Houston Divorce Attorney
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If you have made the difficult decision to file for divorce, contact a family law attorney to understand the process. Our Houston family law attorneys at Recalde Law Firm, PLLC believe that knowledge is power and we can empower our clients through the legal information and counsel we provide them. Each case is unique, however, and below, you will find some very general information about the divorce process. In order to file for divorce in Texas, either you or your spouse must have resided in the state for at least six months and in the county that you are filing for divorce in for
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Factors Involved in Your Case
To better navigate the divorce process, you should have a clear understanding of the many factors involved. At Recalde Law Firm, PLLC, we prioritize education and making sure you fully understand what to expect.
The divorce process includes the following:
- Filing a petition
- Answer and counter-petition filed by respondent
- Temporary orders
- Entry of final divorce decree
Filing a Petition
This is the first step when initiating a divorce. The petition is drawn up by the lawyer and served on your spouse. If you are the one that files for divorce, you are known as "petitioner.” Your spouse, the one responding to the divorce is known as the “respondent.” The respondent is usually served by a service processor to personally deliver the divorce petition to your spouse. After doing this, the process server will file an affidavit with the court affirming the date and time your spouse was served.
Answer and Counter-Petition filed by Respondent
Once your spouse has been served with the petition for divorce, then they have to file an answer within a prescribe period of time. The answer has to be filed with the court and provided to the petitioner or their attorney. If the respondent has different request of the court, they may also file a counter-petition asking for their own relief or orders from the court. If you have been served with divorce paperwork, you need to contact a family law attorney immediately, so you do not get a default judgement taken against you.
Temporary orders may be needed in order to keep the “status quo.” Some courts may require mediation prior to any temporary orders hearing, others do not. If there are children involved or if there is substantial community property, it is good practice to get some temporary orders in place. Each party must have at least three days’ notice prior to any temporary order hearing.
This is the fact finding period. There are several discovery tools that can be used by attorneys to gather information to establish to the court why you should be granted the relief you are seeking in your petition or counter-petition. Discovery tools include depositions, request for disclosures, interrogatories, request for production, and request for admissions. If you are involved in a case that requires discovery or have been served with discovery, you should contact an attorney right away. This can be a complicated process and requires legal consultation.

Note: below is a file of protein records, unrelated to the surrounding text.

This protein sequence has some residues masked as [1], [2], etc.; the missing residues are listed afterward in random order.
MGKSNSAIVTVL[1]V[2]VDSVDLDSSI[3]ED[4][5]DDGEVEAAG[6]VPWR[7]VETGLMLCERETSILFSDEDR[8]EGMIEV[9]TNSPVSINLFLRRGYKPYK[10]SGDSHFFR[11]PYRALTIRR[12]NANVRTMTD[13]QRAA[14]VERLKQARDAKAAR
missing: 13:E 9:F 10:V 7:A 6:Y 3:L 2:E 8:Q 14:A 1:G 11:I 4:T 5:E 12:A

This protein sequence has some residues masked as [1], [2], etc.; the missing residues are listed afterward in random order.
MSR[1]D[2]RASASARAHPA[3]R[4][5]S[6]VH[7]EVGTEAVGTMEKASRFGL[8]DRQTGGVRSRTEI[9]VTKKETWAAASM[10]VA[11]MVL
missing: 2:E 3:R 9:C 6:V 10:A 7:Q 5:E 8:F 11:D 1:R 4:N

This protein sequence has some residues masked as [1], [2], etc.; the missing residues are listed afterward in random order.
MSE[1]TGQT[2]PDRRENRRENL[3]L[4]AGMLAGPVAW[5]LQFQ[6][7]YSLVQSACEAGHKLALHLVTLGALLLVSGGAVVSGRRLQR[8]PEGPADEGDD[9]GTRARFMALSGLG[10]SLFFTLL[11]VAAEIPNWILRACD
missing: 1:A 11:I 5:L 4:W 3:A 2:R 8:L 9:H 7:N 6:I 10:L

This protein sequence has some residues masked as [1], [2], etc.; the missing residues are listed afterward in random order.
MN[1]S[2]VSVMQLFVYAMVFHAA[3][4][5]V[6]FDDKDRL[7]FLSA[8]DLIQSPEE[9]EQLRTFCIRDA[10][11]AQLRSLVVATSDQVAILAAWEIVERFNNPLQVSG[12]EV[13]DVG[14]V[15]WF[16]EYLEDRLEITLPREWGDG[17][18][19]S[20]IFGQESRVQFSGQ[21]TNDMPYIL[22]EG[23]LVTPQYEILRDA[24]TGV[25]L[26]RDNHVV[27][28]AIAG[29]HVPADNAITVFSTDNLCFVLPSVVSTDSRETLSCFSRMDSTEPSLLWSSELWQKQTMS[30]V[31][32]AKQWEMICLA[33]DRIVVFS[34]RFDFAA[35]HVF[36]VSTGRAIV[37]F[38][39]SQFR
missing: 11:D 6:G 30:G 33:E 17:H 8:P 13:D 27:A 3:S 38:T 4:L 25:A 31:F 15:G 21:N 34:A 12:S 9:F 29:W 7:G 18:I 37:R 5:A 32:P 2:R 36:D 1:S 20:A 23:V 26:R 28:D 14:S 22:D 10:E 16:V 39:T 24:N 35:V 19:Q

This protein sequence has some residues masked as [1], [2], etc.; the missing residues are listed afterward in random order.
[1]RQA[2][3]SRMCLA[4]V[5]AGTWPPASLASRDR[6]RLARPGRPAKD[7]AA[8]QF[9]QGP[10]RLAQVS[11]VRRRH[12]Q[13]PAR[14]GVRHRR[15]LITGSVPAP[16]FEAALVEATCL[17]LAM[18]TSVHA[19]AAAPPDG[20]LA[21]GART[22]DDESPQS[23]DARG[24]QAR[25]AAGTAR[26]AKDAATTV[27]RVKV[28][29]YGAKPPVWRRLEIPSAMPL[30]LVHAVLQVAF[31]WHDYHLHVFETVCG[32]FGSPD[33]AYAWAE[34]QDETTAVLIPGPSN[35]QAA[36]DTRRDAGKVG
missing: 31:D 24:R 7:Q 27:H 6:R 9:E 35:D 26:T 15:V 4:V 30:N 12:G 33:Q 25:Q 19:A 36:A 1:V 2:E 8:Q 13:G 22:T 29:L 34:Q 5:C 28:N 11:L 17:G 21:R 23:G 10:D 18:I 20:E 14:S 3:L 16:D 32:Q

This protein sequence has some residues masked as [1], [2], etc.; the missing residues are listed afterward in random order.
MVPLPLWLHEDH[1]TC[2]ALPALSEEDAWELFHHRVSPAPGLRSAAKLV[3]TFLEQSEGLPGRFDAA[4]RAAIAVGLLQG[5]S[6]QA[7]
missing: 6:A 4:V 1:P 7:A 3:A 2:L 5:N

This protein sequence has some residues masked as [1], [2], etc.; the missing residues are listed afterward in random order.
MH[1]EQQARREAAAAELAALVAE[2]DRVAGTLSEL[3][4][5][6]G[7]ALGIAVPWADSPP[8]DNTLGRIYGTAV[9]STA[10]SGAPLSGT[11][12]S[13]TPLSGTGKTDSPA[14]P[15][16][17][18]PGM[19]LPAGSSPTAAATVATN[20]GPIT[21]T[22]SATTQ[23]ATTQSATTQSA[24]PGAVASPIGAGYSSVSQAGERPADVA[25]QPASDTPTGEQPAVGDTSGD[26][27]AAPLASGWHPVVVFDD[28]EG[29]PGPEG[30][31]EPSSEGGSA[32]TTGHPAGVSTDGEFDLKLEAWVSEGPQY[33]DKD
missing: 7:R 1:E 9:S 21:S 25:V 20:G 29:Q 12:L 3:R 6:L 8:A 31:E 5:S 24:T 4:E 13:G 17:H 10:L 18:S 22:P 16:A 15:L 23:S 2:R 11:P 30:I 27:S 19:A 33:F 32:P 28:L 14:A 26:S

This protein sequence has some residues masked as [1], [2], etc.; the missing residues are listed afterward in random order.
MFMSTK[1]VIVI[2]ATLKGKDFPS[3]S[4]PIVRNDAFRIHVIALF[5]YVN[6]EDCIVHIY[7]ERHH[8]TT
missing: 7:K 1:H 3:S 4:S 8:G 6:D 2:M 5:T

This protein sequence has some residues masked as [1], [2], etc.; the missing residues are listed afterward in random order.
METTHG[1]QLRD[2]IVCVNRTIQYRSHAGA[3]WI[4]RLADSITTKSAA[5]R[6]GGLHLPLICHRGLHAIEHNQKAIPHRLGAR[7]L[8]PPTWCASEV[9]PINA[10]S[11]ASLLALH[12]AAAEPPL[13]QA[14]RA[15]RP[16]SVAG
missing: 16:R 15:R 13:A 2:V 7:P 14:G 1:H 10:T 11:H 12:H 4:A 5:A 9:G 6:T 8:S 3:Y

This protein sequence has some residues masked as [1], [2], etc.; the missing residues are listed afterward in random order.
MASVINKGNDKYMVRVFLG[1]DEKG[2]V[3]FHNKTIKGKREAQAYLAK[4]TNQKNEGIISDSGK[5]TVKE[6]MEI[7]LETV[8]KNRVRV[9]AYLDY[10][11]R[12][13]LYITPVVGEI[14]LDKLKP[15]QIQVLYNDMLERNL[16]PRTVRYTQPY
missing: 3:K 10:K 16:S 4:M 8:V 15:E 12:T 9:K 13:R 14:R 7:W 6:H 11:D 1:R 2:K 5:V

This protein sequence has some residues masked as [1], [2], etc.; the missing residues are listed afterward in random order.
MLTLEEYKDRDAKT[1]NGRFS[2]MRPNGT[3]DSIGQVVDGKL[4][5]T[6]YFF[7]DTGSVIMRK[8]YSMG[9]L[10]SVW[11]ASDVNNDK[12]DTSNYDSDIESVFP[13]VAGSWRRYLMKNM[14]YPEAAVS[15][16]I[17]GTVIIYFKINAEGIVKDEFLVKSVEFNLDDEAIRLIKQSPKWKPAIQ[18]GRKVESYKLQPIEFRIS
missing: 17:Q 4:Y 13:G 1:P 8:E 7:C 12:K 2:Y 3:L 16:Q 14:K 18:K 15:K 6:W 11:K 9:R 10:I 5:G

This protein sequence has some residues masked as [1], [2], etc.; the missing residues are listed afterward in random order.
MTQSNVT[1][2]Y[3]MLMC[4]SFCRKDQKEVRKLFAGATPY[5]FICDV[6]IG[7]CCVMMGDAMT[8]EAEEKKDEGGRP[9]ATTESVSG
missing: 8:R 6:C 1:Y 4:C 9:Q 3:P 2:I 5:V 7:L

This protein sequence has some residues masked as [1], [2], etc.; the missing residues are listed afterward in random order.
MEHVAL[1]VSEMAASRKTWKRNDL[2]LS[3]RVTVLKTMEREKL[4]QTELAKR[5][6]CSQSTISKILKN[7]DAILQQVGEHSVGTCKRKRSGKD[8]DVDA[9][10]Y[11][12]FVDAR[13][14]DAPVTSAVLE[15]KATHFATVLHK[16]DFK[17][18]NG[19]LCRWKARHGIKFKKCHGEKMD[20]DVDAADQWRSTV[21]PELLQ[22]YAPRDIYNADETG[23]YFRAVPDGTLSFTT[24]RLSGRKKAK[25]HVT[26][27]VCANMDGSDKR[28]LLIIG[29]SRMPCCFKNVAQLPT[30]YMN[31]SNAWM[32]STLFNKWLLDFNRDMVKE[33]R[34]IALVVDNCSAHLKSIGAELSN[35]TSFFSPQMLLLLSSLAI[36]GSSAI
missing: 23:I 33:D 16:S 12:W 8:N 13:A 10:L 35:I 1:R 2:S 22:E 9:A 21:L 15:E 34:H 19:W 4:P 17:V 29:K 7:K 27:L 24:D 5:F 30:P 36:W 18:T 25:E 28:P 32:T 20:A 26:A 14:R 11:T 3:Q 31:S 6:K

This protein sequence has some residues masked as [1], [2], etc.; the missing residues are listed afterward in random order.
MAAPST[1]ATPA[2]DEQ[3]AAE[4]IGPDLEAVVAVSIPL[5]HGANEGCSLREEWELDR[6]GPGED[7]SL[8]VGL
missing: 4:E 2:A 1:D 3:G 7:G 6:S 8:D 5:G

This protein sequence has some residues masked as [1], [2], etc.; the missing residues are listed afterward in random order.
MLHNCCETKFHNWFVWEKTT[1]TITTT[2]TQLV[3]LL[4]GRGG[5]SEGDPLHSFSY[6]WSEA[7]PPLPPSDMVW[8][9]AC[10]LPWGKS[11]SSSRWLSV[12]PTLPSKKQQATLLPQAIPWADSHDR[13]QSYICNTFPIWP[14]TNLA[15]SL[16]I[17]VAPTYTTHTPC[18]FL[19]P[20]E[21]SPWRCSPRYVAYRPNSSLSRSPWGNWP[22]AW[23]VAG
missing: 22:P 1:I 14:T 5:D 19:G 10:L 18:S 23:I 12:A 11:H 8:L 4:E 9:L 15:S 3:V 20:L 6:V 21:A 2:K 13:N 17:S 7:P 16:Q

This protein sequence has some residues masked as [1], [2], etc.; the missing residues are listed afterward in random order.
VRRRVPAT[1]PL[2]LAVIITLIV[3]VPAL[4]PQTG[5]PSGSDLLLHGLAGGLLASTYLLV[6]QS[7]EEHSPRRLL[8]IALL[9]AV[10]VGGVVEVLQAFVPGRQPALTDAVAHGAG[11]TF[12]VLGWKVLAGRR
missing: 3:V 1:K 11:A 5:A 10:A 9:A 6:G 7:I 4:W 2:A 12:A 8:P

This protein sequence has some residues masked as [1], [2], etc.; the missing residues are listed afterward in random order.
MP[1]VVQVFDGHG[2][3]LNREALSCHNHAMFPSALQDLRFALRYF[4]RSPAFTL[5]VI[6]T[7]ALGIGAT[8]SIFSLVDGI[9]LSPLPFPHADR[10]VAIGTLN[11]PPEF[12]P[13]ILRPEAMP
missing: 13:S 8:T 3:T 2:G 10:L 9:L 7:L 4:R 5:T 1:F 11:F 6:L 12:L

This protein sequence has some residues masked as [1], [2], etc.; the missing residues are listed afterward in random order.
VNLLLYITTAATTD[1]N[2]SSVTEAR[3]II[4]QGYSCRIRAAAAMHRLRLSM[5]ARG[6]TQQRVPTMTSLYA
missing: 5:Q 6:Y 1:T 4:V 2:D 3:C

A non-adversarial process where the parties try to work out their agreement prior to going to court. Sometimes in a divorce case, you may be required to go to mediation twice – once before temporary orders and once before final trial. The parties either agree to a mediator or one can be appointed by the court. Mediators are often family law attorneys who do not represent either party in the case but who have gone through special training to help the parties resolve the disputed issues in their family law cases. If mediation is successful, then a mediator may draw up a mediated settlement agreement and file it with the court.
If not all issues are resolved at mediation, then the case will go to trial. At trial, all issues are decided by either a jury or the court. Each side will have a chance to present evidence to establish to the court or jury why they should rule in their favor.
Entry of Final Divorce Decree
Once the court or jury has arrived at a decision on the disputed issues, then the attorneys have to reduce the decision to writing in the form of an order. At the time the decision is announced by the court, an entry date is set. This is the deadline by which the order has to be agreed to and signed by the parties or if the parties cannot agree on the wording of the order, this is the date the parties can address the court to receive direction on how to write the order.
Begin Your Case Today
Every step in the divorce process has complex legalities and regulations that must be followed. A skilled Houston divorce lawyer can help you understand what you must do and help you complete each step in a timely and effective manner. The divorce process can be daunting — not only emotionally but legally as well. When you come to our firm, we can provide you with the information you need at put your mind at ease regarding the whole situation. Whether you are initiating the divorce or you have been served with papers from your spouse, we can help you and we look forward to doing so.
Call Recalde Law Firm, PLLC today at 855-687-9903 if you have any questions.